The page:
Film reviews 2013

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  • 1. NI2 FILM REWIEWS November 2013 Django unchained is a 2012 American western film written and directed by Quentin Tarantino. It stars Jamie Foxx (Django), Christoph Waltz (Dr. King Schultz), Leonardo DiCaprio (Calvin Candie), Kerry Washington (Broomhilda), Samuel L. Jackson (Stephen). The film was released on December 25, 2012 (Christmas Day), in North America. Set in Texas short time before the Civil War, the movie opens with the unorthodox purchase of a slave, Django (Jamie Foxx), by a dentist turned in a bounty hunter, Dr. King Schultz (Christoph Waltz). Not believing in slavery, he soon frees Django and the two become partners in Schultz's business. After a profitable winter, they head to Mississippi to locate Django's wife, Broomhilda (Kerry Washington). They make up an excuse to be invited by Calvin Candie (Leonardo DiCaprio), the proprietor of “Candyland,” the infamous plantation where she is being held. Although, Django and Schultz arouse the suspicion of Stephen (Samuel L. Jackson), Candie’s trusted house slave who marked their moves … With this movie Quentin Tarantino gives us a bloody, vicious, controversial, and hilarious homage to Spaghetti Western genre. It's everything you'd expect from a Tarantino film, high-octane action scenes, which tend to be short and brutal, violence so amplified and exaggerated so transformed into moments of hilarity. Tarantino delivers also a film about slavery, with an unsparing look at its horrors, showing it as a despicable evil and enjoying its destruction. The acting of Samuel L. Jackson as the house slave - the smiling old servant who says, "Yes, boss," and loves his master above all things - was absolutely fantastic. I found the movie excellent from many perspectives, not the least of which were the representations of multiple perspectives of slavery. Django Unchained is an absolute mustsee for Tarantino fans, but also film buff, action fans, comedy lovers, and anyone who doesn't mind their movies with in-your-face violence or who doesn't need their films to be told through a politically correct filter. PalomaCapelo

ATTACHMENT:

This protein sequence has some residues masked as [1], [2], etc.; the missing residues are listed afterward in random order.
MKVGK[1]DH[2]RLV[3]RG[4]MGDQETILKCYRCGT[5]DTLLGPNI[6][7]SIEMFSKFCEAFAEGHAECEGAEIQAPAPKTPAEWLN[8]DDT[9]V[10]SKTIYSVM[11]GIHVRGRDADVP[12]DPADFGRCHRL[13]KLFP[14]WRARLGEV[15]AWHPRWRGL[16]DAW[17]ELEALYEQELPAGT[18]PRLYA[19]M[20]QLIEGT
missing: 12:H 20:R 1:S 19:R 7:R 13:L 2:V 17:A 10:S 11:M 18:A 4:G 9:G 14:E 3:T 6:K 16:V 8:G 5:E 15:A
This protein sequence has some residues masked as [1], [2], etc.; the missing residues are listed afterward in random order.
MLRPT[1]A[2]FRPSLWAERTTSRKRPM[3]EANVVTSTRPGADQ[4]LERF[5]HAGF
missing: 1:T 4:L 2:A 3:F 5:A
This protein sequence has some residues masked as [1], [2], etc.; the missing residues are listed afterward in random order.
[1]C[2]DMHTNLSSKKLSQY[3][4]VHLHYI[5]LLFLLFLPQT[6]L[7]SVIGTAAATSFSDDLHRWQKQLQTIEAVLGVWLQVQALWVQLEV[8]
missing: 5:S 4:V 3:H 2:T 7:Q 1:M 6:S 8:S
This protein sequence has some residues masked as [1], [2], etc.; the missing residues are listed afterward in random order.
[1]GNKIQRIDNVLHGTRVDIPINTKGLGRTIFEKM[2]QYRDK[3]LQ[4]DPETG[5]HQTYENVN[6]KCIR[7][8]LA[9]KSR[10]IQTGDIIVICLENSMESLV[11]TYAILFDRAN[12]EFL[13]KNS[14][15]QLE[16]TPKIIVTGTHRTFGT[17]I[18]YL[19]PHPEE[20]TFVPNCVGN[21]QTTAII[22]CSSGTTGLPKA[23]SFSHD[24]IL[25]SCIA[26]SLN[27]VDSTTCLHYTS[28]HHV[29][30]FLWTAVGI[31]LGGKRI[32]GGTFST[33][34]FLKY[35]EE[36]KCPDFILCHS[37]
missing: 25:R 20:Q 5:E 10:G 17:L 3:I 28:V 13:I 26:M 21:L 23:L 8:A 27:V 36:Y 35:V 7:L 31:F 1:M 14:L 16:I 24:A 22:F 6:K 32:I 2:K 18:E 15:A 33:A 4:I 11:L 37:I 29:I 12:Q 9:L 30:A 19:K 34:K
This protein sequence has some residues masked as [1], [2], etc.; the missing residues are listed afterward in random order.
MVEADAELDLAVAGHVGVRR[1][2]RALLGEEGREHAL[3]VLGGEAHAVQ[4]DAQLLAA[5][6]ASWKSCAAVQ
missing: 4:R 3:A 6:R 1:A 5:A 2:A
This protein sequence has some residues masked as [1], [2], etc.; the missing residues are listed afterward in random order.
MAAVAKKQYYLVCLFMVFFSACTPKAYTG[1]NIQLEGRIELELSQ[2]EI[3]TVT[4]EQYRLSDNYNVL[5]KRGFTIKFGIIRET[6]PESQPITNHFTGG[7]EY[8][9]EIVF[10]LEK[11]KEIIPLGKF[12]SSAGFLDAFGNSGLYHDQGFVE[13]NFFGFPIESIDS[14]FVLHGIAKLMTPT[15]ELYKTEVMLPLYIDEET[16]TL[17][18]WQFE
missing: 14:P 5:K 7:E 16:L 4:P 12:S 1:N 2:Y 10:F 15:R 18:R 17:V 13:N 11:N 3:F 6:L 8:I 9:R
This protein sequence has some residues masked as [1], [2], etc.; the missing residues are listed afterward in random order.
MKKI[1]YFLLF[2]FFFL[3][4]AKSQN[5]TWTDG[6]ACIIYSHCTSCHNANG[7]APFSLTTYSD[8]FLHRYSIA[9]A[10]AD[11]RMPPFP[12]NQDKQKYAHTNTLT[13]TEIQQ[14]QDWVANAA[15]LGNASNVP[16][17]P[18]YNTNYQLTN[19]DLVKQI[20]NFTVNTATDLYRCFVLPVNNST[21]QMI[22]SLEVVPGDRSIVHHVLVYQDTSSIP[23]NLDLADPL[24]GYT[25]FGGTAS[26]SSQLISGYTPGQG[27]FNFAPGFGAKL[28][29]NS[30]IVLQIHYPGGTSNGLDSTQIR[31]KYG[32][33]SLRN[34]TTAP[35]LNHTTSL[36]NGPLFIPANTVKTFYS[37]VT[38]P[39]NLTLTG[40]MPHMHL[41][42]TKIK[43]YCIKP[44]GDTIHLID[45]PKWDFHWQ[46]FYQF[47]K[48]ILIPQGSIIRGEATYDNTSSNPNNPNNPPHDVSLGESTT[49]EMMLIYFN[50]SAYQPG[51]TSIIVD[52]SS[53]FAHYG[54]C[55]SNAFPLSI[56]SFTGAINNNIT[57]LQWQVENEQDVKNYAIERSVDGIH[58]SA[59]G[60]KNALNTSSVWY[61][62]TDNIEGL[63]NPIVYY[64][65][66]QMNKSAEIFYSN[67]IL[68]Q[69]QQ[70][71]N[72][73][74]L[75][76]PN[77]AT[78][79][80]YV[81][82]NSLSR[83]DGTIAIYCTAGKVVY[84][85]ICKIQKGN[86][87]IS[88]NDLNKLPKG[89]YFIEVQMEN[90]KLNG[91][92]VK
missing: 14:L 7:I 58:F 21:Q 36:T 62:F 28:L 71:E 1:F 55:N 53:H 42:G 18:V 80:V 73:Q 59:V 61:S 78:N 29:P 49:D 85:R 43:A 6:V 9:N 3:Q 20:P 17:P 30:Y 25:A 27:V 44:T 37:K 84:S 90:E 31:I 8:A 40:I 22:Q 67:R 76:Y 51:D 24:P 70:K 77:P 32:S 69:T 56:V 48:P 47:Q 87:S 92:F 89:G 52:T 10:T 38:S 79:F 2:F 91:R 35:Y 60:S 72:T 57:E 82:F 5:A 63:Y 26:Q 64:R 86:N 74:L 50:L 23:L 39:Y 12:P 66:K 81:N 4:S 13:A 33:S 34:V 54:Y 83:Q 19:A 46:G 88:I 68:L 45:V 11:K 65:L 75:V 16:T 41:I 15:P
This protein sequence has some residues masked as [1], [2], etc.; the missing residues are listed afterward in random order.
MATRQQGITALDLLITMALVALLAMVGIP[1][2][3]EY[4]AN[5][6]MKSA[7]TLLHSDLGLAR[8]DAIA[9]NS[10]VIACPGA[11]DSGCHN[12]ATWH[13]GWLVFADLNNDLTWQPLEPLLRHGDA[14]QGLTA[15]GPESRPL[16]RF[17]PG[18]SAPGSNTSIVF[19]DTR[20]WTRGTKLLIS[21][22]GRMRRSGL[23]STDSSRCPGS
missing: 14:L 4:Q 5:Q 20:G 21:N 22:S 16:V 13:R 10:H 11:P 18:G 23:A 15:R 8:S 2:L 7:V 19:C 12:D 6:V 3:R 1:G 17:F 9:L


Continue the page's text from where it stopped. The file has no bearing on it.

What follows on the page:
• 2. “The Cook, the Thief, His Wife and Her Lover” “The Cook, the Thief, His Wife and Her Lover” was the sixth movie by Peter Greenaway. It is a dramatic love story which mixes black comedy and a thriller plot. The film was successful at the independent film world in its moment. It was released in October of 1989 in the UK. The main character was played by Helen Mirren who was the wife of a cruel, ruthless and extremely fat man, the owner of a huge and sophisticated restaurant. The lady had an affair with a customer of the restaurant, an intellectual and sensible man, the opposite character of her rude husband. They could develop their affair inside the pantry of the kitchen, surrounded by chickens, pheasants and geese, with the complicity of the cook, a kind man. The great strength of this film was the amazing technical and artistic team who participated in it. Besides the incredible selection of actors and actresses, the film had the participation of Jean-Paul Gaultier as the fashion designer, Michael Nyman as the musician composer of the unforgettable soundtrack and the director, who is famous for renovating the cinema’s art, for investigating new codes of telling stories and for working with the most contemporary artists around the world. Greenaway is more than cinema; Peter Greenaway is a creator who uses the movies for creating, an artist, a complete artist, who is as a conductor working with designers, architects, musicians, composers, photographers, decorators and visual artists to create not the best films in the world, but the most original ones in my opinion. ÁNGEL MARTÍN HUMADA